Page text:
Saturday afternoon on the Grandstand Stage would get a bit crazy with an array of traditional-psychedelic bluegrass from quintet, Greensky Bluegrass. These guys sure know how to have fun but most importantly know how to get the crowd involved in every show. Keller would get a bit funky and jazzy with his most recent project in Keller Williams with More Than a Little. Keller would show off in a prestigious suit and tie yet no shoes to jam on his acoustic while being accompanied by 2 fascinating female soul singers harmonizing. As in years past Del likes to bring some star guest to the festival. This year would be some of the legendary bluegrass performers that all bluegrass fans have grown to love and respect over the last 30 years. Del would bring on stage with him The Masters of Bluegrass: Bobby Osborne, J.D. Crowe, Bobby Hicks and Jerry McCoury. Saturday night would turn into one hell of pickin’ session as Del’s band and The Masters of Bluegrass would pick to some of the finest bluegrass tunes throughout all of the land such as “I’m Going Back to Old Kentucky” or “High on The Mountains.” As if Del did not get the crowd roaring before, Old Crow Medicine Show (OCMS) sure did not hold back. Nearly 15 years ago, Doc Watson came across these guys playing in front of a pharmacy in North Carolina. Doc suggested they play at Merle Fest and 800,000 albums later the rest would be history. OCMS got loud and rowdy real quick and literally brought the roof down. Del and his band would join OCMS for “My Love Will Not Change.” OCMS would play crowd favorite such as “Tennessee Whiskey” and “Cocaine.” They would return to the stage for encore that would include Tom Petty’s “American Girl.”
Sunday included an afternoon of breaking washboards, catching washboards on fire and playing cardboard cigar boxes from Indiana’s own Reverend Peyton and The Big Dam Band. Keller and The Traveling McCourys would play classic “Candyman” and Foster The People’s, “Pump Up Kicks.” Sunday would also include flying guitars, clicking bones and southern black music from the1920’s from the Carolina Chocolate Drops. Returning to the 6th annual DelFest and closer of the Grandstage would be no other than Colorado’s very own Yonder Mountain String Band (YMSB). As in years past YMSB would not leave DelFest without providing the crowd with an array of traditional bluegrass and old time country songs. Del and the boys would join YMSB to play Vernon Dalhart’s “Prisoner Song,” the oldest country tune. They would also play Jimmy Martins’ “Hit Parade of Love.” Jason Carter and Ronnie McCoury would sit in with YMSB to jam out to another John Hartford tune “Holdin,’” followed by a 11 minute pickin’ session in a crowd pleaser, “Traffic Jam.”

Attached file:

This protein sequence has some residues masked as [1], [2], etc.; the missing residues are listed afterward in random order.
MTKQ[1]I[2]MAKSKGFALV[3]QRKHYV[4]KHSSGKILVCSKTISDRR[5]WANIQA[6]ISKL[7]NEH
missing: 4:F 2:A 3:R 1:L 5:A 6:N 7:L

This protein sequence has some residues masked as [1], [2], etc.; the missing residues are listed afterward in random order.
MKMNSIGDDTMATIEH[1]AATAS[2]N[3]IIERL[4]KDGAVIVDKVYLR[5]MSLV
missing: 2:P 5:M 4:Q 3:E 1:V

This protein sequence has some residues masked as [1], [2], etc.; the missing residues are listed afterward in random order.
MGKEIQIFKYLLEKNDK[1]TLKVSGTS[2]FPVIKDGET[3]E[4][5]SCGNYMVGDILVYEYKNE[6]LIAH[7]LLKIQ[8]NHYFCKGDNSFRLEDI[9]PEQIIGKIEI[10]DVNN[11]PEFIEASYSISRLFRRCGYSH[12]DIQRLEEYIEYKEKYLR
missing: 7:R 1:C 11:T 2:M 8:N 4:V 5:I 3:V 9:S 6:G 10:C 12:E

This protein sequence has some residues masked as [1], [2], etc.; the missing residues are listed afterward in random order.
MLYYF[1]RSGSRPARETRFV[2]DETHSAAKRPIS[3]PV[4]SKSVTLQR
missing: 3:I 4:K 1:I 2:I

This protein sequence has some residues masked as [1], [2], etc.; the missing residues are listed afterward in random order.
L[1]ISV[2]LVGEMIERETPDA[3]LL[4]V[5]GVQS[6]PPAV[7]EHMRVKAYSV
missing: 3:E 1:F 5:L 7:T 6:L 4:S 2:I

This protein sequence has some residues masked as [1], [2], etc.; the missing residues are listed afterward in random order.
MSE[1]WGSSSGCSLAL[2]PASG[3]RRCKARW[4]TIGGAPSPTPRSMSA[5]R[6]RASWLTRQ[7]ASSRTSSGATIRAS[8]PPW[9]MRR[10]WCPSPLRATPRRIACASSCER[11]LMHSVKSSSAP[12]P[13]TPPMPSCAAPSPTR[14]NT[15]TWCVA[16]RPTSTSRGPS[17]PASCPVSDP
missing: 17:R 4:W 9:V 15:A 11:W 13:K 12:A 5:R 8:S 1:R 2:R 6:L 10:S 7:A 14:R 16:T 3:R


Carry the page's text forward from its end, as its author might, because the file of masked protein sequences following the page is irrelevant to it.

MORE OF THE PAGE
DelFest is special place every Memorial Day weekend for the last 6 years. Through trial and errors over the years, Del and his family has done a tremendous job providing the Cumberland area and the Appalachians with a festival of traditional bluegrass music which has been a huge part of their culture for many generations. They not only have provided this area with their traditional bluegrass roots but they also do it for all age groups beginning with Bluegrass Workshops to the Kidzone and “ARTs BUS.” Jams Plus Media would like to Thank The Del McCoury Band, the staff of High Sierra, the fairgrounds manager, Kevin Kamauf and the city of Cumberland for allowing use to cover to special festival.